A legal checklist for what a trade secrets protection plan should include

It’s axiomatic that without steps implemented to protect it, a trade secret has no value. Using lessons learned from the courts, Epstein and Levi in lay out steps trade secret owners should take to audit their protection plan. (First reported by Jon Cavicchi of UNH.)

  1. Put the company's trade secrets policy in writing: Simply stated, “it is easier to persuade a court that the company viewed its security procedures as a primary concern if security policies are reduced to writing.”
  2. Inform employees not only of the policy but of the trade secrets: “If an employee is unaware that he or she has access to a trade secret, the employee may have little legal obligation to maintain secrecy.” The authors warn not to overextend here.  An employee who thinks all of the information is secret is unlikely to take seriously efforts to protect any of it.
  3. Remind employees of the trade secrets, the policy, and their obligations under the policy on a periodic basis.
  4. Have employees sign an agreement “acknowledging that (i) they have access to trade secret information; (ii) the company is sufficiently protecting that information; (iii) they will not, and have not, disclosed or misappropriated that information; and (iv) they will report to the company all unauthorized disclosures or uses of the trade secret information.”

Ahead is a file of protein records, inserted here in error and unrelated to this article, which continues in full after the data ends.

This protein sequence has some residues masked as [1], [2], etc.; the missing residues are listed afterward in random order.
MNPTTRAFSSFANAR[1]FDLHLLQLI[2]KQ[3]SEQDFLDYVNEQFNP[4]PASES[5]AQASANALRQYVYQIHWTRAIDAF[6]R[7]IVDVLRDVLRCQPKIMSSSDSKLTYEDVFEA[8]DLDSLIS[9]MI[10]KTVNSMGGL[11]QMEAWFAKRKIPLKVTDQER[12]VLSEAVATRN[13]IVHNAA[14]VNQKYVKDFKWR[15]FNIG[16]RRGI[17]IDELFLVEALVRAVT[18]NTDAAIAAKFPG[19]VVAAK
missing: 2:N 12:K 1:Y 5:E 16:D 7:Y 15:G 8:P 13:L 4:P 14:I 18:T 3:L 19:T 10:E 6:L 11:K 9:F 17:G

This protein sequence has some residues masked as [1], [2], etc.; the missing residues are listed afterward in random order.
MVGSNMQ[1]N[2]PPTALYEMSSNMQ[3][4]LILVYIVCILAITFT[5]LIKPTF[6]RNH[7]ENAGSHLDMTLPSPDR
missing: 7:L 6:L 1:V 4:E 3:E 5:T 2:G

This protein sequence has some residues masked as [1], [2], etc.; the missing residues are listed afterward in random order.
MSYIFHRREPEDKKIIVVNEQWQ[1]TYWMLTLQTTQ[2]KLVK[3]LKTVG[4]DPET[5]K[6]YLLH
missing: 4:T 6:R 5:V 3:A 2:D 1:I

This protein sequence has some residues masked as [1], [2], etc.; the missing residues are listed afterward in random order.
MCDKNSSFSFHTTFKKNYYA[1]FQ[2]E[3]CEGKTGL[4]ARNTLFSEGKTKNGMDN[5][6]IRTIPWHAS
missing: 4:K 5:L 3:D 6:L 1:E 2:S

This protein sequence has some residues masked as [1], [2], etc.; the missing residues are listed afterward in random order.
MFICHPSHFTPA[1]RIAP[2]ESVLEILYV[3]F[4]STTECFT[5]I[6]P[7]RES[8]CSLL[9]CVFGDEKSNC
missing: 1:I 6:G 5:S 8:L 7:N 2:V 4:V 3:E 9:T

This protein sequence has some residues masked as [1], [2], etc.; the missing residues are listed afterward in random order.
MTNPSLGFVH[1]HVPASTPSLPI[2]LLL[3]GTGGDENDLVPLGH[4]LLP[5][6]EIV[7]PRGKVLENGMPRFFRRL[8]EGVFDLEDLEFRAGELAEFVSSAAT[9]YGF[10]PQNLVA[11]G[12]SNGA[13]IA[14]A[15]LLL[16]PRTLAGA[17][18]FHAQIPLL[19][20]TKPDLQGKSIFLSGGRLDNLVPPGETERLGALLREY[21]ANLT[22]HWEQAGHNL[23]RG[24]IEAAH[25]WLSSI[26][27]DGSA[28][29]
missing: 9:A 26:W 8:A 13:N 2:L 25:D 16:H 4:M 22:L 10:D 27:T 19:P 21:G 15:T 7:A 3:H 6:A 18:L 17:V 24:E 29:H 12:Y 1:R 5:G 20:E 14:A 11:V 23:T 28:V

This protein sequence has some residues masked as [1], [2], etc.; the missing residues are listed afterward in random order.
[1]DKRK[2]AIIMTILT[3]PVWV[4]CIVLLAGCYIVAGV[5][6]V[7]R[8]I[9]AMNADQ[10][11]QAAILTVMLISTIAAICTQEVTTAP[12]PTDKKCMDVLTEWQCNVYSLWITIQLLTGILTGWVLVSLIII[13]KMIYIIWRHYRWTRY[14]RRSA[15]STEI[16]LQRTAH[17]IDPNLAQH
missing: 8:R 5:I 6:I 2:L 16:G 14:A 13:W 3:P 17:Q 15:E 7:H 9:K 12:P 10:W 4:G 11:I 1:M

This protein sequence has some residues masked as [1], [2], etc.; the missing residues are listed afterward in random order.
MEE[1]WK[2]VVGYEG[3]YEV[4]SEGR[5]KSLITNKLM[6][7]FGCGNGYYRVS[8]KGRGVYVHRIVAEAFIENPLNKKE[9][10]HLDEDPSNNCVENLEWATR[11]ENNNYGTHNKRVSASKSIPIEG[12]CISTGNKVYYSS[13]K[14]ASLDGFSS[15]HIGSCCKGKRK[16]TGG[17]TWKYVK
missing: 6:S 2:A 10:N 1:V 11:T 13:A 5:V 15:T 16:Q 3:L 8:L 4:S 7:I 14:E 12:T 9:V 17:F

5. Conduct exit interviews with employees leaving the company, reminding exiting employees of their obligations.
  6. Restrict access to trade secrets, including putting locks on relevant gates and cabinets.
  7. Monitor employees who have access to trade secrets.
  8. Develop and closely maintain a computer secrecy policy.
  9. Restrict plant tours to locations away from materials determined to be trade secrets.
  10. Pre-approve employee speeches and publications, paying particularly close attention to trade shows.
  11. Notify “prospective buyers, licensees, joint venturers, or other third parties” of the existence of trade secrets and require signed non-disclosure agreements.
  12. Implement a periodic review of the trade secret assets and the plan to protect them.
The courts will reward companies that make a good effort to keep their trade secrets secret. Analysts can use this valuable legal checklist to make sure the asset is on a good valuation footing.